Newgarden, Power wanted more than top-5 Indy 500 finishes

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Josef Newgarden lamented what might have been. Will Power fumed about what he initially thought shouldn’t have been.

As Team Penske teammate Simon Pagenaud celebrated victory in the 103rd Indianapolis 500 presented by Gainbridge, Newgarden and Power had to accept that they came close but not close enough on Sunday.

Newgarden finished fourth in the No. 2 Shell V-Power Nitro Plus Team Penske Chevrolet, a respectable but disappointing result for a 2017 NTT IndyCar Series champion who like his teammates has been quite expressive about his desire to win this race. His only previous Indy 500 best was third in 2016 for Ed Carpenter Racing, but the 28-year-old Tennessean didn’t hide his disappointment.

“We were just a touch short,” said Newgarden, who also relinquished his points lead to Pagenaud heading to this weekend’s Chevrolet Detroit Grand Prix presented by Lear doubleheader. “It stinks, but we’ll learn from it and we’ll come back better next year.

“It was a game of patience today. We were saving fuel, trying to work on our car. We were lacking something at the beginning. I think we got the car a lot better toward the end. It was just a little off.”

Will Power at Indy 500 Victory CelebrationPower, the defending champion, thought his No. 12 5G Team Penske Chevrolet was unjustly penalized for hitting a crewman during a pit stop on Lap 68. INDYCAR ordered the defending Indy 500 winner to the back of the field for a restart on Lap 79 following a caution period, which had Power miffed.

However, after visiting with race stewards after the race, Power watched replays of the pit stop and admitted during Monday night’s Indianapolis 500 Victory Celebration that he did indeed brush a crewman as he entered his pit stall.

Despite the penalty, Power managed to recover from 21st position to get close to the front. He passed three-time pole sitter and 2018 runner-up Ed Carpenter on Lap 195 of 200 to wind up fifth.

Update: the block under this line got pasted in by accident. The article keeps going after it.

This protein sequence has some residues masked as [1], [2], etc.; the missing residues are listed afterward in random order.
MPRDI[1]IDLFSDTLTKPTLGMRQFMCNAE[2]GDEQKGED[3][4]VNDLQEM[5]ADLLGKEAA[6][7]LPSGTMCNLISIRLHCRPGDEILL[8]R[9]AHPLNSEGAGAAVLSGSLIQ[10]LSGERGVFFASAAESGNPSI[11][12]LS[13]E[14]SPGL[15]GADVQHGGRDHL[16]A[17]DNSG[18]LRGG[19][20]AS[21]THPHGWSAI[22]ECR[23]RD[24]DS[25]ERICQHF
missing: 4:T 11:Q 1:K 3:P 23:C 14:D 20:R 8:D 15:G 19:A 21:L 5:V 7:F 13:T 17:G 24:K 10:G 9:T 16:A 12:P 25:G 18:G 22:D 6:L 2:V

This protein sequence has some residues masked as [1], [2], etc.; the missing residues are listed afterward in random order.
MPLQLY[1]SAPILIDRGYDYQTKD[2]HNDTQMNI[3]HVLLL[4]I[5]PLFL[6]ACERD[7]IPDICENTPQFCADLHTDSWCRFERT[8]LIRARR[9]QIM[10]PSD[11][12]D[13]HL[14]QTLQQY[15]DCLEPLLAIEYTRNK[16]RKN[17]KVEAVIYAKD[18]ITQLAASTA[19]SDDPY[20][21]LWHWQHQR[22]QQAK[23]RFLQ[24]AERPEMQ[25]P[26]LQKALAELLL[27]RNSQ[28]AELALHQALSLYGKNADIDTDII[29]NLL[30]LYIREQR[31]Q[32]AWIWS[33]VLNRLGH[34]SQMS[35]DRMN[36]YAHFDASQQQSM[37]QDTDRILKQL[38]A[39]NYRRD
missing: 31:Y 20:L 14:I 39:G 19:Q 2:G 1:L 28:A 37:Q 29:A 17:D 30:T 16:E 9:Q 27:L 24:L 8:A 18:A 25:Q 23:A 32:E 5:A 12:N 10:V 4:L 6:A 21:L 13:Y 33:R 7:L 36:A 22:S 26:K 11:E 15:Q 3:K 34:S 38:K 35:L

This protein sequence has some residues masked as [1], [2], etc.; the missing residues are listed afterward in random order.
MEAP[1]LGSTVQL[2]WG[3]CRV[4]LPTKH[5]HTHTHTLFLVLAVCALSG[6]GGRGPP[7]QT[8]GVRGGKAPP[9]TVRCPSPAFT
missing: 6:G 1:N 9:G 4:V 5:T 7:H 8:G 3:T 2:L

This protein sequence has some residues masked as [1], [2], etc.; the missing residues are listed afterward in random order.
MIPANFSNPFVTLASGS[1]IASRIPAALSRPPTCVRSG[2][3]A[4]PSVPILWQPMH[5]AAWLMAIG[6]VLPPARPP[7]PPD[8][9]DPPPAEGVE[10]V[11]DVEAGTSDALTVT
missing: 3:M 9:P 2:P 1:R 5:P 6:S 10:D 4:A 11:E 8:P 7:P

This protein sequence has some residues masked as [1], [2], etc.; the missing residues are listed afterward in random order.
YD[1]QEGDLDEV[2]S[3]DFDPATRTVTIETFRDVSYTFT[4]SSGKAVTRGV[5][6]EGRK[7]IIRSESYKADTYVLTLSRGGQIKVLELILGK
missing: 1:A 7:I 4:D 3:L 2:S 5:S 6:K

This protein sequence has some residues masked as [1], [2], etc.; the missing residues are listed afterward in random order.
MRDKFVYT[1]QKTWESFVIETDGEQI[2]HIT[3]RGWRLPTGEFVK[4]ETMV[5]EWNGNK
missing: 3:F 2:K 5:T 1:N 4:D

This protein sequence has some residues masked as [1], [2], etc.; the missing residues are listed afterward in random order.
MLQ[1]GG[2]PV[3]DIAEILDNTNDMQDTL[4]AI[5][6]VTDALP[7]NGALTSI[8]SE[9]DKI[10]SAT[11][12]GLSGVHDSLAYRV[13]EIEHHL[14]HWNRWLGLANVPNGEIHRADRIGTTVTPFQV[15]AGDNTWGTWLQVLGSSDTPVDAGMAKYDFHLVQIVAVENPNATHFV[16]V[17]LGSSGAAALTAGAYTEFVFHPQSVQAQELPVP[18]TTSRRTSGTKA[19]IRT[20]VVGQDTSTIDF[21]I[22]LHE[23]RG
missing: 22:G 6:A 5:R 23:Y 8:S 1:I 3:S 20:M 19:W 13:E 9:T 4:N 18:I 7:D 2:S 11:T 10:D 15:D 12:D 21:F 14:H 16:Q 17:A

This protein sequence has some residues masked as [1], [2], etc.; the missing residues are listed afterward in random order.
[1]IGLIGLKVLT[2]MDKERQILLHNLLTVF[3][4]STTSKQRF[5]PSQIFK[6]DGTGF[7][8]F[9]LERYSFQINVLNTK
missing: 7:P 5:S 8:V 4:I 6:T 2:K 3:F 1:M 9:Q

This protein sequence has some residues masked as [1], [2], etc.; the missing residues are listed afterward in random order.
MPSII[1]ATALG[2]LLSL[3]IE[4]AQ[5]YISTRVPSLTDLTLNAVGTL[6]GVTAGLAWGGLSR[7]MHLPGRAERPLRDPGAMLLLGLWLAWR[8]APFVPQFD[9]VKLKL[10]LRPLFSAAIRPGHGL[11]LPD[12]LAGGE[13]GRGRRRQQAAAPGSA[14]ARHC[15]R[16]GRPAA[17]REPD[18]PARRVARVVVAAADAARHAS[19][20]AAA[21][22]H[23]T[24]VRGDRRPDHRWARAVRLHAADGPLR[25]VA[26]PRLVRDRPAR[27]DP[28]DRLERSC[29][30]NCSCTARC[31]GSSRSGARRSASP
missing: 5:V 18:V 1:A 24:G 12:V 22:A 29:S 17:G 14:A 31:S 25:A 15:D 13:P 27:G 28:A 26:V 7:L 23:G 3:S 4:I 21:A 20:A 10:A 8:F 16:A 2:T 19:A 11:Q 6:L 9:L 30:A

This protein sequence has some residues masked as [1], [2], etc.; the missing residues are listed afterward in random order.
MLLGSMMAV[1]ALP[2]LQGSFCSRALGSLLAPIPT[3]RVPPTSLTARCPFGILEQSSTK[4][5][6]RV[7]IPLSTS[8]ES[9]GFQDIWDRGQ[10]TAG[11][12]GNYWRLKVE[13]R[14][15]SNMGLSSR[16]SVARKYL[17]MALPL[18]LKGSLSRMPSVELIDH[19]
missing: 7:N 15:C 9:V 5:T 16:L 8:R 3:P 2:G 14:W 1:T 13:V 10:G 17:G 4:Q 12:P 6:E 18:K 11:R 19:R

“We were really good,” Power said. “We were in that group in the end.”

But Pagenaud was going to be difficult for anyone to catch. The Frenchman led 116 laps and fended off a late challenge from Andretti Autosport’s Alexander Rossi, the 2016 Indy 500 winner.

In the 50th anniversary of owner Roger Penske first race at Indianapolis Motor Speedway, the team’s bottom line was met. The boss celebrated his record 18th Indy 500 victory.

“One of us winning is what ‘The Captain’ (Penske) wants,” Newgarden said. “They do such a great job. It’s great to reward the whole group with a victory. Congrats to Simon. It’s still not a bad day, but it hurts a bit when you fall short.”

On the final restart, Newgarden was still hopeful. But he eventually couldn’t hold off 2017 Indy 500 winner Takuma Sato, who passed him for third place on Lap 188.

“We just fell out of position with 10 to go,” Newgarden said. “Sato got bye me and that hurt us. We needed to be in that top three.”

As he talked through the situation, he amended the previous assessment.

“Really, the top two is where you had to be,” Newgarden said. “You had to be in the top two on the restart, maintain that position. That was the catbird seat for trying to win the race.

“Rossi and Simon really did a great job of defending there. They were methodical. That’s the style of this race.”

A year after Power became the first driver to sweep both IMS races in the month of May, the INDYCAR Grand Prix on the road course and the Indy 500 on the 2.5-mile oval, Pagenaud duplicated that double.

The 2016 series champion now has 260 points, one more than Newgarden, as the teams reset to go to Detroit for the Chevrolet Detroit Grand Prix races. Rossi is third at 228. Power is sixth at 184.

“It was a great battle at the front there, watching those guys go at it,” Power said of Pagenaud and Rossi. “Simon deserved it. He was better than everyone else.”

Practice on the Raceway at Belle Isle Park begins Friday, with all three sessions – starting at 10:55 a.m., 2:50 p.m. and 3:50 p.m. – streaming live on INDYCAR Pass on NBC Sports Gold.

Race 1 action takes place Saturday, with qualifying at 10:45 a.m. (livestream on INDYCAR Pass and delayed telecast at noon on NBCSN) and the 70-lap race at 3 p.m. on NBC.

Qualifying for Race 2 airs live on NBCSN at 10:45 a.m. Sunday, with the race shown live at 3 p.m. on NBC.

Timing and scoring with Advance Auto Parts INDYCAR Radio Network commentary is available for all the weekend’s sessions at RaceControl.IndyCar.com.

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